28-foot sculpture of dog urinating shakes up Newport museum
In the 1970s, Mad Magazine published a classic cartoon depicting an amusement park called Get-It-Out-Of-Your-System-Land, which offered a series of booths allowing visitors to unload their basest urges: defacing classic paintings, burning books, smashing rare violins and the like.
The park didn't include an opportunity to create a mess in a major art museum, but that's what the Orange County Museum of Art is basically offering as part of "Ain't Painting a Pain," its chaotic new show by Richard Jackson.
From now until March 10, the museum will accept reviews of Jackson's show, with the writer of the wittiest commentary getting to take part in a new piece later in the month.
The work, titled "Do It Yourself Painting (Still Life)," will be created by rigging a machine with electric fans and using it to splatter paint around part of the lobby. The contest's winner gets the honor of turning on the machine.
Does that qualify as creating or destroying? The two themes intertwine constantly in Jackson's work.
"It's a different way to extend painting to make it something different and kind of contemporary, where it's not this object that we have to take care of after it's over," he said. "It's about destruction. It's about throwing things away when you're finished. I see my things as evidence of an event. Most of the time, people aren't around when I execute these things."
Evidence plays a key role in many of Jackson's installations, as viewers are invited to survey the scene and determine how what ended up where.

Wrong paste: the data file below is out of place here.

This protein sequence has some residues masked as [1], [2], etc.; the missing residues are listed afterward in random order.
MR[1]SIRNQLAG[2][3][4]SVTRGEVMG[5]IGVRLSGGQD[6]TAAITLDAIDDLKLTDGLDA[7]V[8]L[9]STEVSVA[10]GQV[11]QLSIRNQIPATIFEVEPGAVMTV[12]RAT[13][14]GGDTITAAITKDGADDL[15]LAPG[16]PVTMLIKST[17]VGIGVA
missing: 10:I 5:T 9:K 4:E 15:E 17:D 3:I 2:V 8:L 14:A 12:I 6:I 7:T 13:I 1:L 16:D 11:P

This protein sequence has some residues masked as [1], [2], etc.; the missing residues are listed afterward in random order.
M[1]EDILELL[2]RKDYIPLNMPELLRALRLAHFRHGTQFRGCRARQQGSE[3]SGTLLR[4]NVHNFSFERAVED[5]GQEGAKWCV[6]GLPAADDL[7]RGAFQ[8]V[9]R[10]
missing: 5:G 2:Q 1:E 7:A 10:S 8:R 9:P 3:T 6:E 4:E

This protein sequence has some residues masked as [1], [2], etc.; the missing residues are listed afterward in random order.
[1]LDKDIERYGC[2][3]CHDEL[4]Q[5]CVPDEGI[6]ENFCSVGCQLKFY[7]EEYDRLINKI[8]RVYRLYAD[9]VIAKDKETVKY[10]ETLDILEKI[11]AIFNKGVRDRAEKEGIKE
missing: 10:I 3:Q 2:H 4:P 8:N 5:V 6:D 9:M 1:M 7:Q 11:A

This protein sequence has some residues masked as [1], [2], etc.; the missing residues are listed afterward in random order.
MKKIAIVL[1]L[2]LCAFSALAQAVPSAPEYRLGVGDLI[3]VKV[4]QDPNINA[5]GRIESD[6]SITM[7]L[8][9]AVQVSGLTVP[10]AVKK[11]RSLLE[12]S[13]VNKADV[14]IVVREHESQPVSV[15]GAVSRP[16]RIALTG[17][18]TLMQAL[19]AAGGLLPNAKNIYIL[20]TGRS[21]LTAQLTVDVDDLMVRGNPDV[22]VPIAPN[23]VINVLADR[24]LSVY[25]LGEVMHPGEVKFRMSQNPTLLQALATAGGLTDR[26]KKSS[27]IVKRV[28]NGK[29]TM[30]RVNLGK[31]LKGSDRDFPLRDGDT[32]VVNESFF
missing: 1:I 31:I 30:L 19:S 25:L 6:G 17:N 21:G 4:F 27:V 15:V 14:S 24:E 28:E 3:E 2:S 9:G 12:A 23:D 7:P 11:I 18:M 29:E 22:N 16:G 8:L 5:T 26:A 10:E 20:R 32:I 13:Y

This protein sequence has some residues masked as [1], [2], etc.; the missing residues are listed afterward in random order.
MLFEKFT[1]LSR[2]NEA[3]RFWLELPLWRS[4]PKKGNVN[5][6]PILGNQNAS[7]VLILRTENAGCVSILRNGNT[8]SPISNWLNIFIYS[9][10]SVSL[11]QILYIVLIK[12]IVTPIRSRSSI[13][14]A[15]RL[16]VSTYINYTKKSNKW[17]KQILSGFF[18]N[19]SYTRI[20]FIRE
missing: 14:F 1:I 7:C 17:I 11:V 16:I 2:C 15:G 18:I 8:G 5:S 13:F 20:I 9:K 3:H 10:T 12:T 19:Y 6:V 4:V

To create one piece in his show, the artist filled a remote-controlled model airplane with paint and rammed it into a wall, leaving splashes of color and shards of machinery on the floor. Another, titled "Painting With Two Balls," was created by pouring paint over a pair of spinning spheres attached to the engine of a car; the result turned the surrounding floor and walls into a massive drip painting.
Oh, and then there's the peeing dog. Outside the museum, a massive fiber-and-steel canine sculpture lifts its leg above the wall, with a trickle of dried yellow paint indicating what it, well, got out of its system. It goes without saying that the 28-foot pooch is a favorite of children who visit the museum.
"That's a big part of what Richard does with his work," said museum Director Dennis Szakacs. "He takes the idea of painting, which is a rectangle confined by a frame, hanging on a wall, and he turns it into something that is room scale or that is sculptural, completely changing the nature of how you experience a painting and how a painting is made."
That Jackson uses scale as part of his art becomes increasingly apparent as one ventures through "Ain't Painting a Pain"; the show, according to its press kit, is the first ever by a living artist to occupy the museum's entire exhibition space.
Some of Jackson's installations take up entire rooms, and in some cases, the room itself becomes part of the art: One floor is made up of interlocking puzzle pieces, while a piece titled "1,000 Clocks" surrounds the viewer with simultaneously moving clocks, even on the ceiling.
The show marks the first career retrospective for Jackson, who was born in Sacramento and launched his art career in Los Angeles in the late 1960s. After it closes in Newport Beach, it will move on to venues in Germany and Belgium.
The ideas will pass on, anyway. Some of Jackson's pieces, like the clocks, can be packaged and set up elsewhere; in other cases, the works will give way to the broom and mop when the exhibit ends, and the machines will have to re-splatter paint at the next stop. But even if many of Jackson's current works die with the end of the Newport Beach show, he's fine with that.
"The objects themselves, I don't revere them, especially my own," he said. "I just don't think it's modern to archive and collect and keep all this stuff. There's too much of it being made, and there's no place for it, really. There's no place for all the work that's being made."
--Michael Miller, Times Community News